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All data is offered in good faith. Should you feel any information is inaccurate or incomplete or perhaps you have extra information which could be included please contact info@safn.org.uk


Name Edward Henry Game Jenkins
Nick Name Edward H Jenkins
Last Known Address Buttsfield Terrace, Penshaw, Co Durham.
Family Circumstances

Bachelor. eldest of 5 children in 1911.

Son of Joseph Henry and Isabella Jenkins.

Unit of Service Royal Horse Artillery & 97th Battery Royal Field Artillery.
Number and Rank 73169. Driver.
Date & Place of Death 10 November 1915. Died at Sea believed at Gallipoli.
Grave Location
(if known)
It is suggested that he is buried at Canakkale, Turkey.
Where Commemorated
(if known)

Penshaw War Memorial, Penshaw Village, Sunderland.

The Helles Memorial, Gallipoli, Turkey.

Details of any conflict, training exercise and operations which the deceased had participated in during service.

The Balkans, Gallipoli.

Other general information. online links images etc.

Edward was born on 12th October 1892 at Plessey, Northumberland.

In the 1911 Census (below) he was aged 18 and listed as a quarry apprentice. He was the eldest of five children.

After his death Edward was awarded the 1915 Star. the Victory Medal and The 1914 - 18 British War Medal.


Edward Henry Game Jenkins



Above: The 1911 Census showing Edward and his family.

Above: Edward's Attestation.




Above: The Service Record's of Edward showing his service and recording his death.




Above: The casualty summary's for Edward.

Above: Penshaw War Memorial.

Above: Edwards Commemoration on Penshaw War Monument.

Helles War Memorial Gallipoli, Turkey.


Location Information

The Anzac and Suvla cemeteries are first signposted from the left hand junction of the Eceabat- Bigali Road. From this junction travel into the main Anzac area.

Follow the road to Helles, opposite the Kabatepe Museum, at 14.2 kms. take a right turn at the 'T' junction and at 14.3 kms. take the left fork. After a total of 22.8 kms, take a right turn to the memorial along a rough track 500m long.

The Helles Memorial stands on the tip of the Gallipoli Peninsula. It takes the form of an obelisk over 30 metres high that can be seen by ships passing through the Dardanelles.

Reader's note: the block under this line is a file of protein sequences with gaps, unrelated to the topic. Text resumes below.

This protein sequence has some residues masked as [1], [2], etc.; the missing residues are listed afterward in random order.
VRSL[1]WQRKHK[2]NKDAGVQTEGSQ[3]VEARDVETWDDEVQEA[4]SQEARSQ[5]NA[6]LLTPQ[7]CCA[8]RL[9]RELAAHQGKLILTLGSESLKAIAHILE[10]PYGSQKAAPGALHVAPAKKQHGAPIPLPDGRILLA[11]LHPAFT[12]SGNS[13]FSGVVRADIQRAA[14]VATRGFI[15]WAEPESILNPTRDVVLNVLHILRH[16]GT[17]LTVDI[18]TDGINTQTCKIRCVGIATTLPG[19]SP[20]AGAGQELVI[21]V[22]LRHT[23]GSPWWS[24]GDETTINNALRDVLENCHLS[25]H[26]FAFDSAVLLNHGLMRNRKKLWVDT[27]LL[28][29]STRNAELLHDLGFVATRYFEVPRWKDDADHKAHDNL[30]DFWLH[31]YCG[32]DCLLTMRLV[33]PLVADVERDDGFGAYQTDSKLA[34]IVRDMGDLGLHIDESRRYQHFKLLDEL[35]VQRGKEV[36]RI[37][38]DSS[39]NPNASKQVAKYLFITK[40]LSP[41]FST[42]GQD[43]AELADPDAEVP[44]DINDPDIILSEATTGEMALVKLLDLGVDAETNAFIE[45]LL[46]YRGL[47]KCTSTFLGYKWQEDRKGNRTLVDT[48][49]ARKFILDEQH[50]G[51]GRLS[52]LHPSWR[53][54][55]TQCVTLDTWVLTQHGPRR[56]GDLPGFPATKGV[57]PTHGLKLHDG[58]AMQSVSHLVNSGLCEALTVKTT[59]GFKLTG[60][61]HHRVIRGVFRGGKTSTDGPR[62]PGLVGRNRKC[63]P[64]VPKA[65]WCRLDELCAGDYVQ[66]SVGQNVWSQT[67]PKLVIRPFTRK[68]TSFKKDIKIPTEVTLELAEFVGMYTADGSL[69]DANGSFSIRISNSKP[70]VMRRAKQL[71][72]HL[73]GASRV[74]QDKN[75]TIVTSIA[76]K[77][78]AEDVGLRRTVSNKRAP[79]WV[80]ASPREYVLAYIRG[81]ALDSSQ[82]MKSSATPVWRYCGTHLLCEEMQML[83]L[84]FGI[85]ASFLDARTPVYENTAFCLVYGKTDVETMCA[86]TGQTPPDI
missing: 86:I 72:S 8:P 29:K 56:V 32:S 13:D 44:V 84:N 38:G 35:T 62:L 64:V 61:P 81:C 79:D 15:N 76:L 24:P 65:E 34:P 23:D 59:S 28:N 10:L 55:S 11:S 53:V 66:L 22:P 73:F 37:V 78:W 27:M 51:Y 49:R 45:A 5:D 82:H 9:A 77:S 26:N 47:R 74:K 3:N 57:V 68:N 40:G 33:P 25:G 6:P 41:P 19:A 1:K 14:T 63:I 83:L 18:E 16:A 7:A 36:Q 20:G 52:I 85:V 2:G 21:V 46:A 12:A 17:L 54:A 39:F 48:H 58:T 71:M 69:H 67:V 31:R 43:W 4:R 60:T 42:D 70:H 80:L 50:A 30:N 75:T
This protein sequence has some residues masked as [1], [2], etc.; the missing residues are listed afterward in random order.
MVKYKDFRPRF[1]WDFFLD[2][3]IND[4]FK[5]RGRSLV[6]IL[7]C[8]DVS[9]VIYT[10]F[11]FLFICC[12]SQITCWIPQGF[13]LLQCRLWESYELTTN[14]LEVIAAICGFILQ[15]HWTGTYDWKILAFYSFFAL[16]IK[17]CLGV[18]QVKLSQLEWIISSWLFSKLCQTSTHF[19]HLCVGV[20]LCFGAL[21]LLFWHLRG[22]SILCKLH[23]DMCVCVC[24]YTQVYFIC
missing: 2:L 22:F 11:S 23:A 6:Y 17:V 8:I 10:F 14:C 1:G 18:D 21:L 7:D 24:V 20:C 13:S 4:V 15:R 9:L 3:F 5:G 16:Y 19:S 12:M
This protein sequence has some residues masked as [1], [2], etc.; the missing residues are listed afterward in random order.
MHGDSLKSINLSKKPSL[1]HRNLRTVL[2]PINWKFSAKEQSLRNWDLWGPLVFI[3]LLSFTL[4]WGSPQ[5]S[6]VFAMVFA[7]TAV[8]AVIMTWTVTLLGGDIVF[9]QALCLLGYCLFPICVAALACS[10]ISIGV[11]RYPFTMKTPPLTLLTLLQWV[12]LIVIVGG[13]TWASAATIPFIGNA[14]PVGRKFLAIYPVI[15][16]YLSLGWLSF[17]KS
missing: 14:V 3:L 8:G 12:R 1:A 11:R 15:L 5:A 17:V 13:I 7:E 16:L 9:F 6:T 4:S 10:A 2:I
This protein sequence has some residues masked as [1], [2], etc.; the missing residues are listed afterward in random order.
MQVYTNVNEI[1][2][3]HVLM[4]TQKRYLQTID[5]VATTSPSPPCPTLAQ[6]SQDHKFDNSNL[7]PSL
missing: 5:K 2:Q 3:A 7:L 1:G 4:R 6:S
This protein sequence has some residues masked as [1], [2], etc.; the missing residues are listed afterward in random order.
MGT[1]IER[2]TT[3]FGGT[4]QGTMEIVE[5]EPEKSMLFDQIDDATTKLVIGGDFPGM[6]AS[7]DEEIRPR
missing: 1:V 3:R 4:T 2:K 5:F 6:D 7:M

Visiting Information

The site is permanently open and may be visited at any time. 

Please note that in the absence of a cemetery register, visitors are advised to locate the Grave/Memorial reference before visiting. This information can be found in the CASUALTY RECORDS within this page. 

The Panel Numbers quoted at the end of each entry relate to the panels dedicated to the Regiment served with. In some instances where a casualty is recorded as attached to another Regiment, his name may alternatively appear within their Regimental Panels. Please refer to the on-site Memorial Register Introduction to determine the alternative panel numbers if you do not find the name within the quoted Panels.

For further information and enquiries please contact maoffice@cwgc.org

Historical Information

The eight month campaign in Gallipoli was fought by Commonwealth and French forces in an attempt to force Turkey out of the war, to relieve the deadlock of the Western Front in France and Belgium, and to open a supply route to Russia through the Dardanelles and the Black Sea.

The Allies landed on the peninsula on 25-26 April 1915; the 29th Division at Cape Helles in the south and the Australian and New Zealand Corps north of Gaba Tepe on the west coast, an area soon known as Anzac. On 6 August, further landings were made at Suvla, just north of Anzac, and the climax of the campaign came in early August when simultaneous assaults were launched on all three fronts. However, the difficult terrain and stiff Turkish resistance soon led to the stalemate of trench warfare. From the end of August, no further serious action was fought and the lines remained unchanged. The peninsula was successfully evacuated in December and early January 1916.

The Helles Memorial serves the dual function of Commonwealth battle memorial for the whole Gallipoli campaign and place of commemoration for many of those Commonwealth servicemen who died there and have no known grave.

The United Kingdom and Indian forces named on the memorial died in operations throughout the peninsula, the Australians at Helles. There are also panels for those who died or were buried at sea in Gallipoli waters. The memorial bears more than 21,000 names.

There are four other Memorials to the Missing at Gallipoli. The Lone Pine, Hill 60, and Chunuk Bair Memorials commemorate Australian and New Zealanders at Anzac. The Twelve Tree Copse Memorial commemorates the New Zealanders at Helles. Naval casualties of the United Kingdom lost or buried at sea are recorded on their respective Memorials at Portsmouth, Plymouth and Chatham, in the United Kingdom.





All data is offered in good faith. Should you feel any information is inaccurate or incomplete please contact sunderlandafn@gmail.com